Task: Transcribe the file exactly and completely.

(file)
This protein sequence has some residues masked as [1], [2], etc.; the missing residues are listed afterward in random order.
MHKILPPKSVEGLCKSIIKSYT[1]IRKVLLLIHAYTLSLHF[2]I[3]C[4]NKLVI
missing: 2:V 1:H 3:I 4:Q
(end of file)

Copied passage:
This protein sequence has some residues masked as [1], [2], etc.; the missing residues are listed afterward in random order.
MHKILPPKSVEGLCKSIIKSYT[1]IRKVLLLIHAYTLSLHF[2]I[3]C[4]NKLVI
missing: 2:V 1:H 3:I 4:Q